If you suffer from panic attacks, you’ll know that it can be difficult to find effective ways that can help you deal with this condition.
In fact, popular panic attack solutions may not always be helpful. But there are two effective techniques that deserve more attention.
What’s a panic attack and why does it happen?
At least six million people in the U.S. suffer from panic attacks yearly. A panic attack involves an intense feeling of fear that happens even if you aren’t in any real danger. These “attacks” may occur randomly without any apparent trigger, and people who repeatedly experience panic attacks may have a panic disorder.
Every person has an “alarm system” called the sympathetic nervous system. When you’re in a situation that seems dangerous, the sympathetic nervous system triggers the stress response: your heart will race, you’ll breathe faster and shallower, and blood will travel from your organs to your limbs so you can either fight or flee the danger.
The cause of panic attacks remains unknown, but they can be triggered by extreme stress. Typical stressors include major life changes like getting married or starting a new job.
Once the stress response begins, a person starts breathing fast and shallow. Since not enough blood and oxygen reach your brain, you will start to hyperventilate or “over breathe.” This can decrease the carbon dioxide levels in your blood which can cause several symptoms of panic attacks. Panic attacks can also have a genetic component since the condition is hereditary.
When left untreated, recurrent panic attacks may cause anxiety that can trigger another episode. You can even develop agoraphobia, an intense fear of being in public places.
Health conditions linked to panic attacks
Sometimes, panic attacks are linked to underlying medical conditions like:
- Low blood sugar or an overactive thyroid – This can worsen anxiety and increase your tendency to panic.
- Mitral valve prolapse – A condition that occurs when a heart valve doesn’t close properly.
- Using recreational stimulants – This includes caffeine/coffee.
- Withdrawal from substances (e.g., prescription drugs) – This can trigger panic.
Consult your physician if you believe these conditions are contributing to your panic disorder. (Related: How Yoga & Meditation Helps Deal with Panic Attacks.)
Symptoms of a panic attack
If you have a panic attack for the first time, you may be overwhelmed because they can be very scary. But everyone experiences a panic attack in their own way, and several emotional and physical symptoms are linked to the condition.
Fear is a major feeling caused by panic attacks, and you may feel like you’re losing control, going crazy, or even that you’re dying. Other people may experience depersonalization, which is the sense that your thoughts or feelings aren’t real.
The physical symptoms of panic attacks may include:
- Chest pain
- Chills or hot flashes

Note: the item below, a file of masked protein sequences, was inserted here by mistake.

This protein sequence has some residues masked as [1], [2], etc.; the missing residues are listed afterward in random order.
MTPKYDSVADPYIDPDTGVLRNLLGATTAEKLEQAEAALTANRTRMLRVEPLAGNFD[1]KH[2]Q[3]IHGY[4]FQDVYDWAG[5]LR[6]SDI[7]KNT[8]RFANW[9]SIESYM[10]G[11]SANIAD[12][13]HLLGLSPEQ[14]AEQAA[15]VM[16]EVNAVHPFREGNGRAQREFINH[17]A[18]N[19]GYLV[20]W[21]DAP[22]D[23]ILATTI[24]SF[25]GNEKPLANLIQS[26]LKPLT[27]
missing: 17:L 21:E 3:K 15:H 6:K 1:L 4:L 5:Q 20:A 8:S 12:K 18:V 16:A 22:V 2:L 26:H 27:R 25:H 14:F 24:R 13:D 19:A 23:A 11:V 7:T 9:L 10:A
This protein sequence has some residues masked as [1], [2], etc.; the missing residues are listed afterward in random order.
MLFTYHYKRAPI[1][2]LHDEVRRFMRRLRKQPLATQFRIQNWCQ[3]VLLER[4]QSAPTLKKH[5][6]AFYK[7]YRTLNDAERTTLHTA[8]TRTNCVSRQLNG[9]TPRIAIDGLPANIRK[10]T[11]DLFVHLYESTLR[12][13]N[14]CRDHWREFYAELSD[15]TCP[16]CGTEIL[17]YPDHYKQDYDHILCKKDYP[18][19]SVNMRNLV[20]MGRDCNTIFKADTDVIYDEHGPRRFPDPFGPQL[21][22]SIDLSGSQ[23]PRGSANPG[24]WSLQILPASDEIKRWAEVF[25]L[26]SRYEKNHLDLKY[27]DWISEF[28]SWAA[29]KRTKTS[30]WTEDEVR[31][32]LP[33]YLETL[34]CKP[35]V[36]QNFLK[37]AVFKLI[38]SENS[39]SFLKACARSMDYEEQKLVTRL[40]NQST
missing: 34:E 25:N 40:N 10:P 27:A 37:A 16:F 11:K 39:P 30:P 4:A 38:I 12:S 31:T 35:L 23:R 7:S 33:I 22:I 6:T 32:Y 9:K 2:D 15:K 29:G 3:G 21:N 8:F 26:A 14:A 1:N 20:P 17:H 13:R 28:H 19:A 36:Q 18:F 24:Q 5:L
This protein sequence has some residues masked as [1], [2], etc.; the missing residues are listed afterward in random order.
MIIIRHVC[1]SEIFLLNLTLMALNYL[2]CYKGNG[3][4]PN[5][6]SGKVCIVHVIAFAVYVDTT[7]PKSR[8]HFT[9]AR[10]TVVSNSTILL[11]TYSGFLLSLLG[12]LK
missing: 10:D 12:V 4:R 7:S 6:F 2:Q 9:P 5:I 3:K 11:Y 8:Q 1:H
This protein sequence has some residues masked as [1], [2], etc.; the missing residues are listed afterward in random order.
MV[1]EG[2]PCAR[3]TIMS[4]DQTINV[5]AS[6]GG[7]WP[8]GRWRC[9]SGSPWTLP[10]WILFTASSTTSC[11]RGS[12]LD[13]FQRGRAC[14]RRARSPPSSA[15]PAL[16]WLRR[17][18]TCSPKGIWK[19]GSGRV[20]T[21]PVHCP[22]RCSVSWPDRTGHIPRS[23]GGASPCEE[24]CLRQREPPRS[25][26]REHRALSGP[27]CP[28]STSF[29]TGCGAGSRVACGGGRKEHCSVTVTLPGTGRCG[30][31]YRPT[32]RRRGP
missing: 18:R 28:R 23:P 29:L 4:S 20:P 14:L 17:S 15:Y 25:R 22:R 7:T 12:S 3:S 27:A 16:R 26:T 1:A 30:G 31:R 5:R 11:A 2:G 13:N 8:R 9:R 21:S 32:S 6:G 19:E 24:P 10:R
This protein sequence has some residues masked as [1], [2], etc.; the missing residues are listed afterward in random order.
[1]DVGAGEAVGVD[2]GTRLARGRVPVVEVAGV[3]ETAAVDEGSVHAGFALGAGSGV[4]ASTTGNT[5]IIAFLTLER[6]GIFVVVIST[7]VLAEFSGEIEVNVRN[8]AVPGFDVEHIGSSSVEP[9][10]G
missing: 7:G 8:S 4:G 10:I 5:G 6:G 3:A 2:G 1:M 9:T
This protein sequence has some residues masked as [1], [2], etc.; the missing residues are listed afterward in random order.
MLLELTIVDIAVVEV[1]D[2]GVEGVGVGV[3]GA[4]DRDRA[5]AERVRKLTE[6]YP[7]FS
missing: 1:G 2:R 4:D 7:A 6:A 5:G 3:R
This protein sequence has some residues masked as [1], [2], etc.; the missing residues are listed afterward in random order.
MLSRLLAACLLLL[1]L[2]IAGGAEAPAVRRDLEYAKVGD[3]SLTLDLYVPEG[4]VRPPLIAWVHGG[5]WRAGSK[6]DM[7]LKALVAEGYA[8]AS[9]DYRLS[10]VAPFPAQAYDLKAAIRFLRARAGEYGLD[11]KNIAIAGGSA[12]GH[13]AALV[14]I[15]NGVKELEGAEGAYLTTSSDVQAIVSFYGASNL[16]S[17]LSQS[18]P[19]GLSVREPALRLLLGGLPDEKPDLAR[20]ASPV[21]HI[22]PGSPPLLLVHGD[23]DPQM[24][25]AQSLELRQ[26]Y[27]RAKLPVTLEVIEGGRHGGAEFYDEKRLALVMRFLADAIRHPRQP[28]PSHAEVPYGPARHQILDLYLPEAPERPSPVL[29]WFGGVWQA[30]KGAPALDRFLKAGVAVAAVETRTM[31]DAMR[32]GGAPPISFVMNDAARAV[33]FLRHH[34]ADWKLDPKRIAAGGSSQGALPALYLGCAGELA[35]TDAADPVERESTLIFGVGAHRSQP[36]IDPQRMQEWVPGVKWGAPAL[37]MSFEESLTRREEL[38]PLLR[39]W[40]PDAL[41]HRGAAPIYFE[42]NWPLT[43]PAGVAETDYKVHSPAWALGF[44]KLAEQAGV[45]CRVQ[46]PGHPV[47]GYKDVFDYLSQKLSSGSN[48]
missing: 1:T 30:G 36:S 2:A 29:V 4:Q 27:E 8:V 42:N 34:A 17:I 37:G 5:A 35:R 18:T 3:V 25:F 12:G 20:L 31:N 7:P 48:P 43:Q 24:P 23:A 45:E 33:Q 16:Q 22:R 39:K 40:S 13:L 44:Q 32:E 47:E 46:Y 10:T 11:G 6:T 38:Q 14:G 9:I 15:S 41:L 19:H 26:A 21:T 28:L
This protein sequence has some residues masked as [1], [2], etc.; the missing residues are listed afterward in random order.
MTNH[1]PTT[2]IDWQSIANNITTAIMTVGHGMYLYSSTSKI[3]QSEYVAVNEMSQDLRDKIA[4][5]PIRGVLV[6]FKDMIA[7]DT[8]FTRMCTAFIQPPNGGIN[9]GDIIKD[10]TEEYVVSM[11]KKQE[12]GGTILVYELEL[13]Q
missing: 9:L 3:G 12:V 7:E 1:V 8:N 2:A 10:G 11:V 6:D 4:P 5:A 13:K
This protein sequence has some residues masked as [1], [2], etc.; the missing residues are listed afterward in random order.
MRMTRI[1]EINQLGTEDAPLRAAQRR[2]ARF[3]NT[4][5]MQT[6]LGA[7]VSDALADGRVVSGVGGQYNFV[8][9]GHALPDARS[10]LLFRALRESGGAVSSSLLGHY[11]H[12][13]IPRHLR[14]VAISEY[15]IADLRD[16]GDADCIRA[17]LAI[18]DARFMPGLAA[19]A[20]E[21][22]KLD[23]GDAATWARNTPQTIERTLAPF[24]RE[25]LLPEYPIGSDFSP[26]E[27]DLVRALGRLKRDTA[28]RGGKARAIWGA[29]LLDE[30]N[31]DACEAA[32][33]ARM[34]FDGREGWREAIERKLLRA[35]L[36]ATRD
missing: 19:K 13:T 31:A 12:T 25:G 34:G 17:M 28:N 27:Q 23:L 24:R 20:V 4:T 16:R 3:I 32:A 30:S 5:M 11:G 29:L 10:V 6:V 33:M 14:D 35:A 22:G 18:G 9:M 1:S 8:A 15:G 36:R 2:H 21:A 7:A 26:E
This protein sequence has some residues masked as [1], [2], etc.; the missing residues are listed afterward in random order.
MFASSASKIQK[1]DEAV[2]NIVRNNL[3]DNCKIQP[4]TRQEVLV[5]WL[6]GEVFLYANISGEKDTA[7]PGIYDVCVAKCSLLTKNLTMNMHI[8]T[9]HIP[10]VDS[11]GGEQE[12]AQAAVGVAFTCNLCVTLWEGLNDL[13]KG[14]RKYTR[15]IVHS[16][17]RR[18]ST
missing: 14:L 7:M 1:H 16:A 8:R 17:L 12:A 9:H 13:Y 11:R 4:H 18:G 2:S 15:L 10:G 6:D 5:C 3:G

- Numbness or tingling
- Pounding heart
- Shortness of breath
- Tightness in the chest, throat, or stomach
Tapping and breathing exercises
Some people suggest anti-anxiety medications for panic attacks, but they can be addictive. These drugs are even linked to various negative side effects.
If you don’t wish to take medication for your panic disorder, try a technique called tapping. Tapping, or Emotional Freedom Technique (EFT), is a type of acupressure that uses fingertip taps instead of needles.
Data shows that tapping can help by “turning off the stress response, reducing levels of cortisol, balancing neurotransmitters and hormones, reducing muscle tension, and altering brainwave activity.” Tapping is an easy technique to learn, and you can do it anywhere. It also has a very high success rate, which can be improved by working with a certified EFT professional.
Another technique that can help stop a panic technique is alternate nostril breathing. This is a yoga breathing technique that is also known by the Sanskrit name Nadi Shodhana Pranayama.
According to research, consciously controlling your breathing using this technique can reduce stress and anxiety since it helps activate the parasympathetic nervous system, which is responsible for triggering the relaxation response. This response can re-balance your body after the stress response has been triggered.
To perform alternate nostril breathing, follow the steps below:
- Push a thumb or finger on the side of one nostril to close off the air.
- Slowly inhale through the open nostril for a count of five.
- Pinch the other nostril and breathe out slowly.
- Repeat the steps on the opposite nostril.
- Repeat all the steps for the duration of your panic attack.
Instead of using medication that may have adverse side effects, try tapping or alternate nostril breathing to stop your panic attacks.
Learn about other effective techniques that can help stop panic attacks at Mind.news.